This study uses a multidisciplinary method of archaeological research to examine the structure of the society responsible for construction of Great Zimbabwe and related sites in Southeast Africa. Great Zimbabwe epitomizes exploitation of the environment in a way that sparks complex societies. Previous research on Great Zimbabwe was tainted with ethnocentricism. Therefore, the goal of this study is to re-examine the materials in an attempt to understand the context surrounding the building of this enormous stone complex. Specifically, I explore how the architecture reflects the society that built it. Since the study of Africa's past by the West has been problematic in the past, I also include data from interviews and oral traditions to build upon the archaeological and historical materials. This approach may provide a useful approach for Africans as they attempt to reclaim their past, and will be very informative in the study of complex societies in African archaeology.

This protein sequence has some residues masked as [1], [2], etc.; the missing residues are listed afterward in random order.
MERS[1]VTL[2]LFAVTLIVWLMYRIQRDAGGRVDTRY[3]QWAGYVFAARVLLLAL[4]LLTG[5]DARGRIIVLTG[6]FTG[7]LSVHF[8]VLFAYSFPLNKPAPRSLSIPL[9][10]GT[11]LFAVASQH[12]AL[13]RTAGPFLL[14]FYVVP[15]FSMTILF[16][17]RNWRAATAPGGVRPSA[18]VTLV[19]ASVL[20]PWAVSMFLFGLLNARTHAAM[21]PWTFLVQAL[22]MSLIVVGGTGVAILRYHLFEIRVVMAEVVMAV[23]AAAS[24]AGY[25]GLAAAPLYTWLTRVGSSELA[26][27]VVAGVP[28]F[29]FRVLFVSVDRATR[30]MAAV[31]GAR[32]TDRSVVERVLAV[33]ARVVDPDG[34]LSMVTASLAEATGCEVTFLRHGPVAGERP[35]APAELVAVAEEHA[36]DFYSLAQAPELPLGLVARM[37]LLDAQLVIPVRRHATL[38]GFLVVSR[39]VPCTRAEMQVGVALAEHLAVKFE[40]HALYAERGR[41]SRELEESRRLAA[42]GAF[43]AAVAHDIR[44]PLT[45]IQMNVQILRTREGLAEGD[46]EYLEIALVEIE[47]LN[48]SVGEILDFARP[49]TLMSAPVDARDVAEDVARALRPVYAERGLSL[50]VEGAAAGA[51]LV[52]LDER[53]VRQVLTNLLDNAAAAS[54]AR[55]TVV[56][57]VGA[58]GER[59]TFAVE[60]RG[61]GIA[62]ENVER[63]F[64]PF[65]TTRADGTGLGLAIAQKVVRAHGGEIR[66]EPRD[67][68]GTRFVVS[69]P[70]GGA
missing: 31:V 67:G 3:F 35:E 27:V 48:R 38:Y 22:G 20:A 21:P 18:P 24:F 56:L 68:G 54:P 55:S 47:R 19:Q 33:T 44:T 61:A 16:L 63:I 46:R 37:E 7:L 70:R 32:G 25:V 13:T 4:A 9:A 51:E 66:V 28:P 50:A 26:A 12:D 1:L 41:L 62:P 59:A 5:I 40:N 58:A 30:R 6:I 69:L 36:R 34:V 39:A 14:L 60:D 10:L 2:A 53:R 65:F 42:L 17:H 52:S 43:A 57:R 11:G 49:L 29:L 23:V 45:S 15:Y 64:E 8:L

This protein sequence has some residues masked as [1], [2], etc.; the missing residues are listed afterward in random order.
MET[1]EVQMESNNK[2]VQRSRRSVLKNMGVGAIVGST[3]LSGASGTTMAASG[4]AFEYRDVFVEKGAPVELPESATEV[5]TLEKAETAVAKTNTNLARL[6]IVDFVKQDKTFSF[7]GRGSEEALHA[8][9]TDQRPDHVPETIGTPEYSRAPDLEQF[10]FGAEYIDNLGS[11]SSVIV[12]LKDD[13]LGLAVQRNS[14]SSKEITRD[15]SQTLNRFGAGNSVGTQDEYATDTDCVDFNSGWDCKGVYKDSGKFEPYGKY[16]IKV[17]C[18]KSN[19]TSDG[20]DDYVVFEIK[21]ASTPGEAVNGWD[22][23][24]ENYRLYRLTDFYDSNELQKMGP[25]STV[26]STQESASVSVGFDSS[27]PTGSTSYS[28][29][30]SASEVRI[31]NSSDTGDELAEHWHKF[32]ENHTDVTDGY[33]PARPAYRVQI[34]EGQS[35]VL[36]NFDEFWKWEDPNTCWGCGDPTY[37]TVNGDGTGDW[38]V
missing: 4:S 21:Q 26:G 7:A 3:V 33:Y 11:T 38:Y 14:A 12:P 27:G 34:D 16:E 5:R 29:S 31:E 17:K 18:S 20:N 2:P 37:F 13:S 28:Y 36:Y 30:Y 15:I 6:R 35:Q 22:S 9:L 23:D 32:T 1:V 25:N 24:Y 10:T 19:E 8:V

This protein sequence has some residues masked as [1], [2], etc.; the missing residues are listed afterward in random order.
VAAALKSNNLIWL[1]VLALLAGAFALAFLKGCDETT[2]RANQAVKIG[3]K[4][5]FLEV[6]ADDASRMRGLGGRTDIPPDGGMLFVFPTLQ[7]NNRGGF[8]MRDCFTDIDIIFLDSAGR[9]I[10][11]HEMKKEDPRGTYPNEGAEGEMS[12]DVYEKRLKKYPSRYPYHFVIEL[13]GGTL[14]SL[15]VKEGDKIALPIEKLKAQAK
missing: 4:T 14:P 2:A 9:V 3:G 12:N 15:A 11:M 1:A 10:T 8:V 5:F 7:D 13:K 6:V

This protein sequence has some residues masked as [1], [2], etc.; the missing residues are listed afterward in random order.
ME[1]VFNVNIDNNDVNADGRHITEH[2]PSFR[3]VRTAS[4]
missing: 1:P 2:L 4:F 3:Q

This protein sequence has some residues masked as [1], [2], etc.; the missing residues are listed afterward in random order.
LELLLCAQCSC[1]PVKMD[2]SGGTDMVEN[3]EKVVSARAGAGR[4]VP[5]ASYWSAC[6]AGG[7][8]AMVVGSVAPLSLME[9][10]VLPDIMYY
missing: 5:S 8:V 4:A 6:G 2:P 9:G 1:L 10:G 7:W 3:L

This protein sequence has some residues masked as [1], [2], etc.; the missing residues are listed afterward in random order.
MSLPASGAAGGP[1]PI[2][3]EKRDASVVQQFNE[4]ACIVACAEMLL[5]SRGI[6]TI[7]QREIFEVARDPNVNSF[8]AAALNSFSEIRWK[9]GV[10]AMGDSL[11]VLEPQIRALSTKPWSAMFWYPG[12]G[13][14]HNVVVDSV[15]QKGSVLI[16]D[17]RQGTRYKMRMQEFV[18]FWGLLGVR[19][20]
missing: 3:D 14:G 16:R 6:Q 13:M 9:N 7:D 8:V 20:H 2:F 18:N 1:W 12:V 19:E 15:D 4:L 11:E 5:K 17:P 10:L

Kardulias, P. Nick
Jirsa, Ashley Marie, "Interpreting Africa's Past: the Use of Ekistics and Oral Tradition in the Examination of Great Zimbabwe" (2008). Senior Independent Study Theses. Paper 8.
Bachelor of Arts
Senior Independent Study Thesis
© Copyright 2008 Ashley Marie Jirsa